Like most in America, my family views Thanksgiving as an act of collaboration, of community. We each contribute what we can. My grandmother makes pies. My sister brings freshly tossed salads. My father buys the wine. My mom labors over stuffing. My aunt roasts a turkey. My husband prepares a vegetarian casserole. And I bring rolls.
To me, no meal is complete without a piece of bread. Ideally, a knotted soft roll with a dab of melted butter.
While some people look forward to the turkey and others to the pecan pie, I anticipate pulling out a cookie sheet brimming with steaming soft rolls.
A piece of bread should have a distinct exterior and interior. A slightly crunchy outside (or a VERY crunchy outside if you're making a hearth bread) and a soft, pillowy center. A place warm and welcoming.
The flavor should be developed. As I take my first bite of bread, I want a note of sweetness, a dash of saltiness, a layer of nuttiness, and a slight reminder of the presence of yeast. Complexity is what makes bread or these soft knotted rolls stand out on a table filled with other more seemingly savory or sweet dishes.
This recipe for soft knotted rolls guarantees superb flavor and texture. Even better? They are easy to make. After combining the dough and a quick knead with your stand mixer or hands, the dough immediately goes to the refrigerator where it rests for at least one night. As it slowly rises in this colder environment, the flavor develops and deepens.
It is a trick that will make your bread stand out....and there couldn't be an easier one.
These soft knotted rolls will make everyone at your Thanksgiving table happy to have feasted with you. Can you imagine how lovely this would taste with a heaping spoonful of your cousin's cranberry sauce? Or dipped in a creamy pile of gravy? I certainly can...and I'm looking forward to it.
1 tablespoon (.33 oz) yeast
1 3/4 cups (15 ounces) buttermilk or whole milk, lukewarm, 95 degrees F
6 1/4 cups (28 oz) unbleached bread flour
2 teaspoons salt
5 1/2 tablespoons (2.75 ounces) sugar
1 large (1.65 ounces) egg, slightly beaten, at room temperature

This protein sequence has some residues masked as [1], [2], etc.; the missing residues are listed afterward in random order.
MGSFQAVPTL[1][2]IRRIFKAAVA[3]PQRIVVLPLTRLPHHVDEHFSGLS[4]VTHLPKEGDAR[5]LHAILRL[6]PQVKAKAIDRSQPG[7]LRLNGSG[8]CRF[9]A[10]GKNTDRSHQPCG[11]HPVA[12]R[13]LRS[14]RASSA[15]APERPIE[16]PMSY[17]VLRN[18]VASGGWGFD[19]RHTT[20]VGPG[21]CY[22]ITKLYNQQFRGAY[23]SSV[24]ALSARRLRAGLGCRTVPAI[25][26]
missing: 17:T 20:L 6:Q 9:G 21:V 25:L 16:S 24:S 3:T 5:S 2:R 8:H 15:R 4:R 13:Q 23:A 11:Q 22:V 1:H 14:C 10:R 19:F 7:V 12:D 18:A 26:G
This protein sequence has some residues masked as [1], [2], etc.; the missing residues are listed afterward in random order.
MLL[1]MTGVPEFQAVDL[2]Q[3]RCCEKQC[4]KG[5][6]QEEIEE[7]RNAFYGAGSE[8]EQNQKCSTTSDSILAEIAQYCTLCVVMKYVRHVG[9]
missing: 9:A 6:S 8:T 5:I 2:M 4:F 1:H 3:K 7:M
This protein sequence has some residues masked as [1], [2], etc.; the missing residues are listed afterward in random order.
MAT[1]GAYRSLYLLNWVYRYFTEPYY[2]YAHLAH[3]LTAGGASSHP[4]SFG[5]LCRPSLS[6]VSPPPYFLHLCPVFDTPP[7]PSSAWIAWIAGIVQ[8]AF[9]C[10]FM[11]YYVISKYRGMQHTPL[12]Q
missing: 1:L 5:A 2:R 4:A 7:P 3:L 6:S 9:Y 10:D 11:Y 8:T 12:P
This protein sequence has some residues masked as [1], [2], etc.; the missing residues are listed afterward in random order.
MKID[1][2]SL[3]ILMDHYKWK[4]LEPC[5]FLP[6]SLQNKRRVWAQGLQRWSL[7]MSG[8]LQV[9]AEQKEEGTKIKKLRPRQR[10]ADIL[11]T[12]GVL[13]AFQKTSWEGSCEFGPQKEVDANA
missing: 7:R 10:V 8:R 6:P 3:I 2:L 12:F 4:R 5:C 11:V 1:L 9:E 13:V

6 tablespoons (3 ounces) butter, at room temperature, or vegetable oil
1 egg, whisked with 1 teaspoon water until frothy, for egg wash (optional)
sesame or poppy seeds for garnish (optional)
1. Whisk the yeast and lukewarm milk until dissolved. Mix together the flour, salt, sugar in a 4-quart bowl (or in the bowl of an electric mixer). Pour in the egg, butter, and milk mixture and mix with a large metal spoon (or on low speed of the electric mixer with the paddle attachment) until all the flour is absorbed and the dough forms a ball. If the dough seems very stiff and dry, trickle in more milk until the dough is soft and supple.
2. Sprinkle flour on the counter, transfer the dough to the counter, and begin kneading (or mix on medium speed with the dough hook), adding more flour, if necessary, to create a dough that is soft, supple, and tacky but not sticky. Continue kneading (or mixing) for 4 to 5 minutes. (In the electric mixer, the dough should clear the sides of the bowl but stick ever to slightly to the bottom.) Whichever mixing method used, end by kneading the dough by hand for 1 minute, then form it into a ball.
3. Place the dough in a clean, lightly oiled bowl, cover tightly with plastic wrap and refrigerate overnight or up to 4 days.
4. Remove the dough 2 1/2 hours before you plan on baking it. Pull off chunks of dough in 2 oz increments. Roll into a 10 inch rope and then tie into a loose knot tucking each end under and on top. Place rolls on a parchment-lined baking sheet. Mist the rolls with spray oil and cover the pans loosely with plastic wrap. Allow to rise at room temperature for 2 hours. About 15 minutes before baking, preheat your oven to 400 degrees F.
5. Brush rolls with egg wash (1 egg + 2 TBSP water) a few minutes before baking. Garnish with seeds, if desired. Bake for 12 to 18 minutes, or until just lightly golden.